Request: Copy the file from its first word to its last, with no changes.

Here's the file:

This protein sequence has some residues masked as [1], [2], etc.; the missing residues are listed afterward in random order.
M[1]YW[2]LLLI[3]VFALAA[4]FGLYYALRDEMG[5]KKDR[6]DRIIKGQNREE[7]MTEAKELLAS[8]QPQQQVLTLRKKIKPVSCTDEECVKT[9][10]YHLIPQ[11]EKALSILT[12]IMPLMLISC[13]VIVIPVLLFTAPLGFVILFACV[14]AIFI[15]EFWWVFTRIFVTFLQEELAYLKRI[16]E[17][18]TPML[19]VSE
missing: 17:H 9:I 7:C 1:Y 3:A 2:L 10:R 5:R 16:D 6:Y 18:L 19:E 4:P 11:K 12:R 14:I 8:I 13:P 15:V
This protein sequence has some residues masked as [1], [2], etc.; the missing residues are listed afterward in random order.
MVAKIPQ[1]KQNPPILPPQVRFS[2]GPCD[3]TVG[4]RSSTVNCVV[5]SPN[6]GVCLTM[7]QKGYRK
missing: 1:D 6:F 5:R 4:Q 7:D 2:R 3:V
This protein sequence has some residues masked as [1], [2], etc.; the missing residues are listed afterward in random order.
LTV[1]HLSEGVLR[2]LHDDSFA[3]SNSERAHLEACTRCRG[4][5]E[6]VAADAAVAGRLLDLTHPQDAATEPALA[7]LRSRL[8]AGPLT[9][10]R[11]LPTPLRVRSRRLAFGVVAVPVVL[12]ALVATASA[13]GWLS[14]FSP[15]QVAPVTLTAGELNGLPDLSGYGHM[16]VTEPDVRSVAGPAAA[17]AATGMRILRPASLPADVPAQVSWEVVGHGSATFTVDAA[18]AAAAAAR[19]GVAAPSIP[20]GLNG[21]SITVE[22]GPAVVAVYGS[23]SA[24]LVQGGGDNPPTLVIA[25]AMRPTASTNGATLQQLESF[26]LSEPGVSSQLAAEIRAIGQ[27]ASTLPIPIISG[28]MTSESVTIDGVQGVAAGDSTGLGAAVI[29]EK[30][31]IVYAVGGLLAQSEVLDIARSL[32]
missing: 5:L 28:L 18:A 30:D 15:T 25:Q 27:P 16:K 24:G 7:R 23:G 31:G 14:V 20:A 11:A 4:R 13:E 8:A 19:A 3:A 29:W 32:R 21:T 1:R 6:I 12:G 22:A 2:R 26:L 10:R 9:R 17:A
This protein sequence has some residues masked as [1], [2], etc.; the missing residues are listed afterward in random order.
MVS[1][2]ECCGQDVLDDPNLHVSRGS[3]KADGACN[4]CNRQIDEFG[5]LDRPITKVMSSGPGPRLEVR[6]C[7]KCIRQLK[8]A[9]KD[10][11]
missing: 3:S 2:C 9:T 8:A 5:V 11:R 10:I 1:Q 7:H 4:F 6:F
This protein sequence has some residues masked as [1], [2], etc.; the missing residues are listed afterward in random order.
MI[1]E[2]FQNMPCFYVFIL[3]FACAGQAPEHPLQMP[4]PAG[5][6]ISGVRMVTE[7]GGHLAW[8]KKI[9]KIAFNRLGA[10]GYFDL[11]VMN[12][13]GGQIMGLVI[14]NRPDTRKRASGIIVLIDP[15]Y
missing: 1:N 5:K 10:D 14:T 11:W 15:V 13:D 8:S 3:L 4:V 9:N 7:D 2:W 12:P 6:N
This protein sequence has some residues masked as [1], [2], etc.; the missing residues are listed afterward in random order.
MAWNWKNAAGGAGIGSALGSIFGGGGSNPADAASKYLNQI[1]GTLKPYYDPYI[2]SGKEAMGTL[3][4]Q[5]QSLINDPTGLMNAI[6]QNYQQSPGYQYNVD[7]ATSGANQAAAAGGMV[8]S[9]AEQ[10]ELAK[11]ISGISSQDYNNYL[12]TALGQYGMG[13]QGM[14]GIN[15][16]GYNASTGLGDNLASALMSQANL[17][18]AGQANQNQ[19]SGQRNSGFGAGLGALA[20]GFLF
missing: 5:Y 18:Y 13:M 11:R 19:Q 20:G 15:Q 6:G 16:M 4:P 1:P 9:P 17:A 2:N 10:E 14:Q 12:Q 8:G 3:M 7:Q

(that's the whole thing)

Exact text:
This protein sequence has some residues masked as [1], [2], etc.; the missing residues are listed afterward in random order.
M[1]YW[2]LLLI[3]VFALAA[4]FGLYYALRDEMG[5]KKDR[6]DRIIKGQNREE[7]MTEAKELLAS[8]QPQQQVLTLRKKIKPVSCTDEECVKT[9][10]YHLIPQ[11]EKALSILT[12]IMPLMLISC[13]VIVIPVLLFTAPLGFVILFACV[14]AIFI[15]EFWWVFTRIFVTFLQEELAYLKRI[16]E[17][18]TPML[19]VSE
missing: 17:H 9:I 7:C 1:Y 3:A 2:L 10:R 5:R 16:D 6:Y 18:L 19:E 4:P 11:K 12:R 14:I 8:I 13:P 15:V
This protein sequence has some residues masked as [1], [2], etc.; the missing residues are listed afterward in random order.
MVAKIPQ[1]KQNPPILPPQVRFS[2]GPCD[3]TVG[4]RSSTVNCVV[5]SPN[6]GVCLTM[7]QKGYRK
missing: 1:D 6:F 5:R 4:Q 7:D 2:R 3:V
This protein sequence has some residues masked as [1], [2], etc.; the missing residues are listed afterward in random order.
LTV[1]HLSEGVLR[2]LHDDSFA[3]SNSERAHLEACTRCRG[4][5]E[6]VAADAAVAGRLLDLTHPQDAATEPALA[7]LRSRL[8]AGPLT[9][10]R[11]LPTPLRVRSRRLAFGVVAVPVVL[12]ALVATASA[13]GWLS[14]FSP[15]QVAPVTLTAGELNGLPDLSGYGHM[16]VTEPDVRSVAGPAAA[17]AATGMRILRPASLPADVPAQVSWEVVGHGSATFTVDAA[18]AAAAAAR[19]GVAAPSIP[20]GLNG[21]SITVE[22]GPAVVAVYGS[23]SA[24]LVQGGGDNPPTLVIA[25]AMRPTASTNGATLQQLESF[26]LSEPGVSSQLAAEIRAIGQ[27]ASTLPIPIISG[28]MTSESVTIDGVQGVAAGDSTGLGAAVI[29]EK[30][31]IVYAVGGLLAQSEVLDIARSL[32]
missing: 5:L 28:L 18:A 30:D 15:T 25:Q 27:P 16:K 24:G 7:R 23:G 31:G 14:V 20:A 11:A 4:R 13:E 8:A 19:A 3:A 29:W 32:R 21:T 1:R 6:I 12:G 22:A 2:R 26:L 10:R 9:R 17:A
This protein sequence has some residues masked as [1], [2], etc.; the missing residues are listed afterward in random order.
MVS[1][2]ECCGQDVLDDPNLHVSRGS[3]KADGACN[4]CNRQIDEFG[5]LDRPITKVMSSGPGPRLEVR[6]C[7]KCIRQLK[8]A[9]KD[10][11]
missing: 3:S 2:C 9:T 8:A 5:V 11:R 10:I 1:Q 7:H 4:F 6:F
This protein sequence has some residues masked as [1], [2], etc.; the missing residues are listed afterward in random order.
MI[1]E[2]FQNMPCFYVFIL[3]FACAGQAPEHPLQMP[4]PAG[5][6]ISGVRMVTE[7]GGHLAW[8]KKI[9]KIAFNRLGA[10]GYFDL[11]VMN[12][13]GGQIMGLVI[14]NRPDTRKRASGIIVLIDP[15]Y
missing: 1:N 5:K 10:D 14:T 11:W 15:V 13:D 8:S 3:L 4:V 9:N 7:D 2:W 12:P 6:N
This protein sequence has some residues masked as [1], [2], etc.; the missing residues are listed afterward in random order.
MAWNWKNAAGGAGIGSALGSIFGGGGSNPADAASKYLNQI[1]GTLKPYYDPYI[2]SGKEAMGTL[3][4]Q[5]QSLINDPTGLMNAI[6]QNYQQSPGYQYNVD[7]ATSGANQAAAAGGMV[8]S[9]AEQ[10]ELAK[11]ISGISSQDYNNYL[12]TALGQYGMG[13]QGM[14]GIN[15][16]GYNASTGLGDNLASALMSQANL[17][18]AGQANQNQ[19]SGQRNSGFGAGLGALA[20]GFLF
missing: 5:Y 18:Y 13:M 11:R 19:Q 20:G 15:Q 6:G 16:M 4:P 1:P 9:P 17:A 2:N 10:E 14:Q 12:Q 8:G 3:M 7:Q